A federal court's decision to remove the California gnatcatcher from the endangered species list once again puts Southern California's fragile coastal sage habitat at risk. Developers are poised to unleash herds of bulldozers, the Feds to step in with tougher regulation. Already, Interior Secretary Bruce Babbitt is appealing the ruling.
Hold on a minute. . . .
Southern California, reeling from natural disasters and record unemployment, can ill afford an eco-civil war that could make the Pacific Northwest's fight over the spotted owl look like a schoolyard skirmish.
There's a better way, now in the hatching stage in San Diego County. There, the Multiple-Habitat, Multiple-Species Conservation Program has joined landowners, environmentalists, builders and government agencies in an effort to protect rare species and jobs.
San Diego has the painful distinction of being home to 130 species, ranging from the celebrated California least tern to the modest thorn mint, that are candidates for the endangered list. That's more imperiled breeds than any other region in the lower 48 states. Meanwhile, development is stymied by recession, and the county's bruised economy has lost 60,000 jobs. Within this disaster zone, enemies have found common ground in the struggle for survival.
Initiated by the 1991 California Natural Community Conservation Planning Act, San Diego's three-year, $3-million program has identified 93 threatened species holding on for survival in 565,917 acres of land patchworked across 12 jurisdictions. Its ambitious goal is to preserve tens of thousands of those acres and dozens of resident species. By defining permanent areas of protection and clear areas for development, it also seeks to restore and protect the economic vitality of the region, and to bring back thousands of jobs.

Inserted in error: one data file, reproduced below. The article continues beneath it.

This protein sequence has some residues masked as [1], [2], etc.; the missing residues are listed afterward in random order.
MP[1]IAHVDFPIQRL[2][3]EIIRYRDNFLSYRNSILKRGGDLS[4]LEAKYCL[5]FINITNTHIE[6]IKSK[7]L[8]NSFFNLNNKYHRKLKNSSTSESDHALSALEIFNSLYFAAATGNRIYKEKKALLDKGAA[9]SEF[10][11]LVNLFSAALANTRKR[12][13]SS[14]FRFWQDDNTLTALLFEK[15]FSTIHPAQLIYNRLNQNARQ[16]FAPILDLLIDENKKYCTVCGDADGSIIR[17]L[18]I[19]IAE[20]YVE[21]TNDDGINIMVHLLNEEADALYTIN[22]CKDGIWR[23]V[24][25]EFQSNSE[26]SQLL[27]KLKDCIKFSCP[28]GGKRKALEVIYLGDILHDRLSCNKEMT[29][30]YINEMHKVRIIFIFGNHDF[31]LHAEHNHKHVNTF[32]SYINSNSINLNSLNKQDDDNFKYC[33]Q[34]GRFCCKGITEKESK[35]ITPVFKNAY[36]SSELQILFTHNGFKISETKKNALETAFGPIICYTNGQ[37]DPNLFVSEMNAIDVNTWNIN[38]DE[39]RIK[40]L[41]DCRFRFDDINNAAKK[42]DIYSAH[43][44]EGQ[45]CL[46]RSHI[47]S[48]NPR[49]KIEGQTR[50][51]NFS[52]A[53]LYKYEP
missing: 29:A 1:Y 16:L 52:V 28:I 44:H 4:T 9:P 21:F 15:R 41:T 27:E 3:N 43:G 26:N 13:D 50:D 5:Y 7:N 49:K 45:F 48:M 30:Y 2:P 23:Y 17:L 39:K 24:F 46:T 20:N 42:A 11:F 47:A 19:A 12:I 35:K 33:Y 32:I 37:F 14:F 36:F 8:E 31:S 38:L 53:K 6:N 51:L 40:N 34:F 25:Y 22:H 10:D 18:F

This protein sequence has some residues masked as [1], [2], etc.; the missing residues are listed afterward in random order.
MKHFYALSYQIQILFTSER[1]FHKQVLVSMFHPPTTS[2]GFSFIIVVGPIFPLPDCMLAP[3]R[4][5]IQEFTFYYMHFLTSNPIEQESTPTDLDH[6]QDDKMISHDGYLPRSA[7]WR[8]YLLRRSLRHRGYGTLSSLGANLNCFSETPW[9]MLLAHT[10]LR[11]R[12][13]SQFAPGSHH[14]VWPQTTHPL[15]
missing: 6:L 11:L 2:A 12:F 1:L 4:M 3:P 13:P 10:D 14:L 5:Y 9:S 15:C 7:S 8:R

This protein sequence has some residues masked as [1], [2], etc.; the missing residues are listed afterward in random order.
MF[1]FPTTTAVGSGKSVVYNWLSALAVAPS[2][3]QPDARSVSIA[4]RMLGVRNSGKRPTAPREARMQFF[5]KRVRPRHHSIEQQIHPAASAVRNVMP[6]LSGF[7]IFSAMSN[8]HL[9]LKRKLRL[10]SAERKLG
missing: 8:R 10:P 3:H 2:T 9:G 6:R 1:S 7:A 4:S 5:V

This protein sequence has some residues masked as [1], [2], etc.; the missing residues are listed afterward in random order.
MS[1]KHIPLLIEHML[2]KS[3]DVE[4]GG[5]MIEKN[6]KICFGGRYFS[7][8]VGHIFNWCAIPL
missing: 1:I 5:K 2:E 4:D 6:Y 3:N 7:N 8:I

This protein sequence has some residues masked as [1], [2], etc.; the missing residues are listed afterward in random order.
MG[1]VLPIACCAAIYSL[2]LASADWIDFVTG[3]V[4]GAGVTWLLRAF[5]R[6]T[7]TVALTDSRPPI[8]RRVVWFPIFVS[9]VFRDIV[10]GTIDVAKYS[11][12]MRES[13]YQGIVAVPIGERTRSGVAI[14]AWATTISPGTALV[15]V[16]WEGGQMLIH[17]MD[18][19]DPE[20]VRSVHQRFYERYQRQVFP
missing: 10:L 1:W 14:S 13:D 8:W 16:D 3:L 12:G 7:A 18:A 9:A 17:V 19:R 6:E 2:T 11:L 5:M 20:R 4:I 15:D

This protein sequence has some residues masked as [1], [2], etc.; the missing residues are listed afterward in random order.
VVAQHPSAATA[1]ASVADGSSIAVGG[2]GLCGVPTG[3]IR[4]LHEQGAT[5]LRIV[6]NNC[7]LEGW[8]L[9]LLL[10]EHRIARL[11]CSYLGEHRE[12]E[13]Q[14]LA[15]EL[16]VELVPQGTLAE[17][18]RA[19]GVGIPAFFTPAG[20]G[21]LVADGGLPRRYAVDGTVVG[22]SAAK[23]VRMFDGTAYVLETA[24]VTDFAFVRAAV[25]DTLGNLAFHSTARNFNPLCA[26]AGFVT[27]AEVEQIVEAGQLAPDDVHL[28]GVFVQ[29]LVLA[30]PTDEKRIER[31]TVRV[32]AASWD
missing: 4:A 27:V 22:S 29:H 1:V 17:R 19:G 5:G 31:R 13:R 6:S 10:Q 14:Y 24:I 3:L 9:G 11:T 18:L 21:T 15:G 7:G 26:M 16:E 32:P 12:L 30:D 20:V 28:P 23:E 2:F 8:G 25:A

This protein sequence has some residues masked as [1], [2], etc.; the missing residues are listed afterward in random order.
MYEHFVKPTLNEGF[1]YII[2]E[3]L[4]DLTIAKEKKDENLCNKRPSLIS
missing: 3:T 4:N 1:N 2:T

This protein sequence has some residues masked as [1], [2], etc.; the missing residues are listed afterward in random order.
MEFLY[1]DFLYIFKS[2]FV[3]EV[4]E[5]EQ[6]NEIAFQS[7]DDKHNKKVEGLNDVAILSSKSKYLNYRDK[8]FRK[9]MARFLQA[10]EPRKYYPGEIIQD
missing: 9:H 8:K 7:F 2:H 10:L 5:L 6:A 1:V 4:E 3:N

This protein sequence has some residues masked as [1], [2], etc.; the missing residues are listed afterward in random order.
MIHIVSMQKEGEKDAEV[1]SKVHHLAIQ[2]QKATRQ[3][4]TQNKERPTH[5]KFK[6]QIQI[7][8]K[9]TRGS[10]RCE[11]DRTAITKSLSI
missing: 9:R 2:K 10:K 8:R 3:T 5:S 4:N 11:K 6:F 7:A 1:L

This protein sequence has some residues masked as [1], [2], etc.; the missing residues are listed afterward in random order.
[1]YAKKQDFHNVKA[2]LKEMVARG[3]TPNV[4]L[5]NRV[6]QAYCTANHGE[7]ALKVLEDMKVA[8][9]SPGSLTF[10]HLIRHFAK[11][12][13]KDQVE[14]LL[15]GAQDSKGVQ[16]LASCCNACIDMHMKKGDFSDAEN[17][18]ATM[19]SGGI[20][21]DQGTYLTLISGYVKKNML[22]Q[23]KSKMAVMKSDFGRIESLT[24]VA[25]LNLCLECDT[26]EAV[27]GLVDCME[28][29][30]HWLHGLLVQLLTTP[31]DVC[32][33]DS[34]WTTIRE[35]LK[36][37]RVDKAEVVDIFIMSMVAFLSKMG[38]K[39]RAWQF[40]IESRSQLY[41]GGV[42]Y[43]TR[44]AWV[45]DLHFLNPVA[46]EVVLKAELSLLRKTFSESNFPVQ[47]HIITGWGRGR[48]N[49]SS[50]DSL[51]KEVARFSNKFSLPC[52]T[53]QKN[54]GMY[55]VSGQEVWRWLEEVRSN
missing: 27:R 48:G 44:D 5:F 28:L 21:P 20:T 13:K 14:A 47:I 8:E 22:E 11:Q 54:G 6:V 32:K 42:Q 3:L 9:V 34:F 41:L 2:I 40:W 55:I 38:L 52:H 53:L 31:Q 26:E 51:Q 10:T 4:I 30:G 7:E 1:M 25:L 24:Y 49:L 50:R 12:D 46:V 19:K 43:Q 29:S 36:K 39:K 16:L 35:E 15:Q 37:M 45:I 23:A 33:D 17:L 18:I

This is an evolutionary step forward from the single-species preservation efforts--and court battles. Success here could be a model for the whole country.
The program's interlocking principles are simple: You can't protect a single species in isolation; you also have to protect the web of animal and plant life in which it lives. You can't save a natural habitat that crosses jurisdictional boundaries without bringing all government agencies--city, county, regional--to the bargaining table. And to accomplish all this, you have to persuade avowed enemies that their survival depends on one another.
A working group of about 30 landowners, environmentalists, bureaucrats and politicians began meeting three years ago. That was before the gnatcatcher--a small bird with a call like a mewing kitten--was even on the endangered species list. The plan they came up with is unique: Set aside contiguous swaths of habitat in which many species will be protected, instead of trying to save every creature everywhere.
This trade-off poses risks and sacrifices on all sides: Environmentalists must give up the romance of waging a guerrilla war, species by species, habitat by habitat, until developers are pushed into the sea. Developers must give up half of their land--35,000 acres of prime real estate valued at $700 million. State and federal agencies must be willing to turn over thousands of acres of parkland. Finally, local elected officials must find the courage to ask taxpayers for millions of dollars to acquire private lands for preservation.
The scope of the proposal is immense. Between 85,000 and 167,000 acres of terrain would become a connected system of habitat preserves, from the Pacific to the edge of the Laguna Mountains.
With so much at stake, it's no surprise that the process often bogged down. But it was revived every time.
When the gnatcatcher was abruptly "delisted" on May 2, partisans on all sides held their breath wondering whether the fragile ecosystem of compromise could survive.
So far, the consensus is holding together.
"Here's a sterling opportunity to show good faith," says developer Jim Whalen of the Alliance for Habitat Conservation, a group of builders who collectively own 70,000 acres. In a letter to Babbitt, the alliance pleaded for restraint in defending the gnatcatcher, so that the multispecies conservation program can be completed.
Environmentalists welcome the opportunity to move from planning to implementation. "This is a watershed moment," says Michael Beck, San Diego director of the Endangered Habitats League.
The multispecies, multihabitat approach is a practical, feasible alternative to waging case-by-case battles in court during which vulnerable creatures and jobs are lost.
If developers, environmentalists and public agencies can build a habitat for compromise, there may still be a home for endangered species in Southern California.